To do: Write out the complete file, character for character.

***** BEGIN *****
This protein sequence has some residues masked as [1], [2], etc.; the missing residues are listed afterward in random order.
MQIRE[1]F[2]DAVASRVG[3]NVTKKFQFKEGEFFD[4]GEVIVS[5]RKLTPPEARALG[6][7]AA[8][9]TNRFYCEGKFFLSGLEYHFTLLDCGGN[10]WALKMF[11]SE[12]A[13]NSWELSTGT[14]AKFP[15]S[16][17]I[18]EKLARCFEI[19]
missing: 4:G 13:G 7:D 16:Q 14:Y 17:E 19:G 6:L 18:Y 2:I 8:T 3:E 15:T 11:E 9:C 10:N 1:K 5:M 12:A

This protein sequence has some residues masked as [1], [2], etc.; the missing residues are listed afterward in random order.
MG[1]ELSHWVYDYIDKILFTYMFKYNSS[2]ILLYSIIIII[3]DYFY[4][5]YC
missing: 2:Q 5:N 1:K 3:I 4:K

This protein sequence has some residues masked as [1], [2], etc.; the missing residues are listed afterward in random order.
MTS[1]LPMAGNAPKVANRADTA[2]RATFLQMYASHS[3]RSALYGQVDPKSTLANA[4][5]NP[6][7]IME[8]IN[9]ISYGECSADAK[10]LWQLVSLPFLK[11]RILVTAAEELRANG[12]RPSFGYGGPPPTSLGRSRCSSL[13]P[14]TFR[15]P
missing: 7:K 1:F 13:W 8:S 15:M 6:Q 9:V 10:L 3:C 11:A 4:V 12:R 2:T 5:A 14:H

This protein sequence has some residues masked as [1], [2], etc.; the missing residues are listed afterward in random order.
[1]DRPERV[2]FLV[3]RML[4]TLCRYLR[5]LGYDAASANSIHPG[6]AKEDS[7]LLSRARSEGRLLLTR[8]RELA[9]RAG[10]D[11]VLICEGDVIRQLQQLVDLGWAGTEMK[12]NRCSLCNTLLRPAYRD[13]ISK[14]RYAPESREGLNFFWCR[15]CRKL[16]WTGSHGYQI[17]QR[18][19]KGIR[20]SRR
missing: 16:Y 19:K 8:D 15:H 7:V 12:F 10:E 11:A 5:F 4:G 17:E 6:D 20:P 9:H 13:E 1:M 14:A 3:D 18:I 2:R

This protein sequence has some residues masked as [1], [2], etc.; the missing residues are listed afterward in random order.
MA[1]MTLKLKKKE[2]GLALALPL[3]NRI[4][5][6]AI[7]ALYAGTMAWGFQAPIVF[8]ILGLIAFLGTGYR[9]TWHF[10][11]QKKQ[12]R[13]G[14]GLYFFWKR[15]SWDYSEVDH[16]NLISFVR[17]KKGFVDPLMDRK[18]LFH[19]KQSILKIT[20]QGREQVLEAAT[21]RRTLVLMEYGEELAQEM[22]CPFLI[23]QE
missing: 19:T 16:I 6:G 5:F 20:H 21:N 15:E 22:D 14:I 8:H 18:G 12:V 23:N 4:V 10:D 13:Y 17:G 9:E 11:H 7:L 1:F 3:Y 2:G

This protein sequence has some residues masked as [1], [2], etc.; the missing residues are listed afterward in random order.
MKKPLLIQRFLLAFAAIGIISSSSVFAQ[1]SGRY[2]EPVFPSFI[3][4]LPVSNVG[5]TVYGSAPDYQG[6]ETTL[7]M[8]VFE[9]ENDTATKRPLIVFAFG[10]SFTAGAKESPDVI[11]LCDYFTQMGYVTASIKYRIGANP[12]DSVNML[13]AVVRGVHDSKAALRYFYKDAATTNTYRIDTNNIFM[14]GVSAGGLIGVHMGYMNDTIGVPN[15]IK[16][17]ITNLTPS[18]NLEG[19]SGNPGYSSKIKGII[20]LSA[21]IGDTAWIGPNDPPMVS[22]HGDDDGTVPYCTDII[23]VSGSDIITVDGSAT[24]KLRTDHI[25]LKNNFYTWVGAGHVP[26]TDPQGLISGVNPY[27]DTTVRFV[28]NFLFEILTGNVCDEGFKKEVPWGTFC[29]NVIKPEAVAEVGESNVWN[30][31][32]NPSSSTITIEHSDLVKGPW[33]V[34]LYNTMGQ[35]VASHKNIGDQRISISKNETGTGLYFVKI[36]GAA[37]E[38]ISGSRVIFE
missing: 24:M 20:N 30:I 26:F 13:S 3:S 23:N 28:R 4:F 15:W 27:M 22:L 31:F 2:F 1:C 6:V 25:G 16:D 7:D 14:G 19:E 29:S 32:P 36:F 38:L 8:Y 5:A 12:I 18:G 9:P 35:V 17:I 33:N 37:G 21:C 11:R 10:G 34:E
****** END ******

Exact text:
This protein sequence has some residues masked as [1], [2], etc.; the missing residues are listed afterward in random order.
MQIRE[1]F[2]DAVASRVG[3]NVTKKFQFKEGEFFD[4]GEVIVS[5]RKLTPPEARALG[6][7]AA[8][9]TNRFYCEGKFFLSGLEYHFTLLDCGGN[10]WALKMF[11]SE[12]A[13]NSWELSTGT[14]AKFP[15]S[16][17]I[18]EKLARCFEI[19]
missing: 4:G 13:G 7:D 16:Q 14:Y 17:E 19:G 6:L 18:Y 2:I 8:T 3:E 15:T 11:E 9:C 10:N 1:K 5:M 12:A

This protein sequence has some residues masked as [1], [2], etc.; the missing residues are listed afterward in random order.
MG[1]ELSHWVYDYIDKILFTYMFKYNSS[2]ILLYSIIIII[3]DYFY[4][5]YC
missing: 2:Q 5:N 1:K 3:I 4:K

This protein sequence has some residues masked as [1], [2], etc.; the missing residues are listed afterward in random order.
MTS[1]LPMAGNAPKVANRADTA[2]RATFLQMYASHS[3]RSALYGQVDPKSTLANA[4][5]NP[6][7]IME[8]IN[9]ISYGECSADAK[10]LWQLVSLPFLK[11]RILVTAAEELRANG[12]RPSFGYGGPPPTSLGRSRCSSL[13]P[14]TFR[15]P
missing: 7:K 1:F 13:W 8:S 15:M 6:Q 9:V 10:L 3:C 11:A 4:V 12:R 2:T 5:A 14:H

This protein sequence has some residues masked as [1], [2], etc.; the missing residues are listed afterward in random order.
[1]DRPERV[2]FLV[3]RML[4]TLCRYLR[5]LGYDAASANSIHPG[6]AKEDS[7]LLSRARSEGRLLLTR[8]RELA[9]RAG[10]D[11]VLICEGDVIRQLQQLVDLGWAGTEMK[12]NRCSLCNTLLRPAYRD[13]ISK[14]RYAPESREGLNFFWCR[15]CRKL[16]WTGSHGYQI[17]QR[18][19]KGIR[20]SRR
missing: 16:Y 19:K 8:D 15:H 7:V 12:F 10:E 11:A 5:F 4:G 17:E 6:D 20:P 9:H 13:E 1:M 14:A 3:D 18:I 2:R

This protein sequence has some residues masked as [1], [2], etc.; the missing residues are listed afterward in random order.
MA[1]MTLKLKKKE[2]GLALALPL[3]NRI[4][5][6]AI[7]ALYAGTMAWGFQAPIVF[8]ILGLIAFLGTGYR[9]TWHF[10][11]QKKQ[12]R[13]G[14]GLYFFWKR[15]SWDYSEVDH[16]NLISFVR[17]KKGFVDPLMDRK[18]LFH[19]KQSILKIT[20]QGREQVLEAAT[21]RRTLVLMEYGEELAQEM[22]CPFLI[23]QE
missing: 19:T 16:I 6:G 5:F 20:H 21:N 15:E 22:D 14:I 8:H 18:G 12:V 23:N 4:V 10:D 13:Y 17:G 9:E 11:H 7:L 1:F 3:Y 2:G

This protein sequence has some residues masked as [1], [2], etc.; the missing residues are listed afterward in random order.
MKKPLLIQRFLLAFAAIGIISSSSVFAQ[1]SGRY[2]EPVFPSFI[3][4]LPVSNVG[5]TVYGSAPDYQG[6]ETTL[7]M[8]VFE[9]ENDTATKRPLIVFAFG[10]SFTAGAKESPDVI[11]LCDYFTQMGYVTASIKYRIGANP[12]DSVNML[13]AVVRGVHDSKAALRYFYKDAATTNTYRIDTNNIFM[14]GVSAGGLIGVHMGYMNDTIGVPN[15]IK[16][17]ITNLTPS[18]NLEG[19]SGNPGYSSKIKGII[20]LSA[21]IGDTAWIGPNDPPMVS[22]HGDDDGTVPYCTDII[23]VSGSDIITVDGSAT[24]KLRTDHI[25]LKNNFYTWVGAGHVP[26]TDPQGLISGVNPY[27]DTTVRFV[28]NFLFEILTGNVCDEGFKKEVPWGTFC[29]NVIKPEAVAEVGESNVWN[30][31][32]NPSSSTITIEHSDLVKGPW[33]V[34]LYNTMGQ[35]VASHKNIGDQRISISKNETGTGLYFVKI[36]GAA[37]E[38]ISGSRVIFE
missing: 24:M 20:N 30:I 26:F 13:S 3:S 23:N 28:R 4:F 15:W 27:M 22:L 31:F 2:F 1:C 6:V 25:G 16:D 7:D 14:G 19:E 29:S 32:P 36:F 38:L 8:Y 5:A 12:I 18:G 9:P 35:V 17:I 33:N 37:G 21:C 11:R 10:G 34:E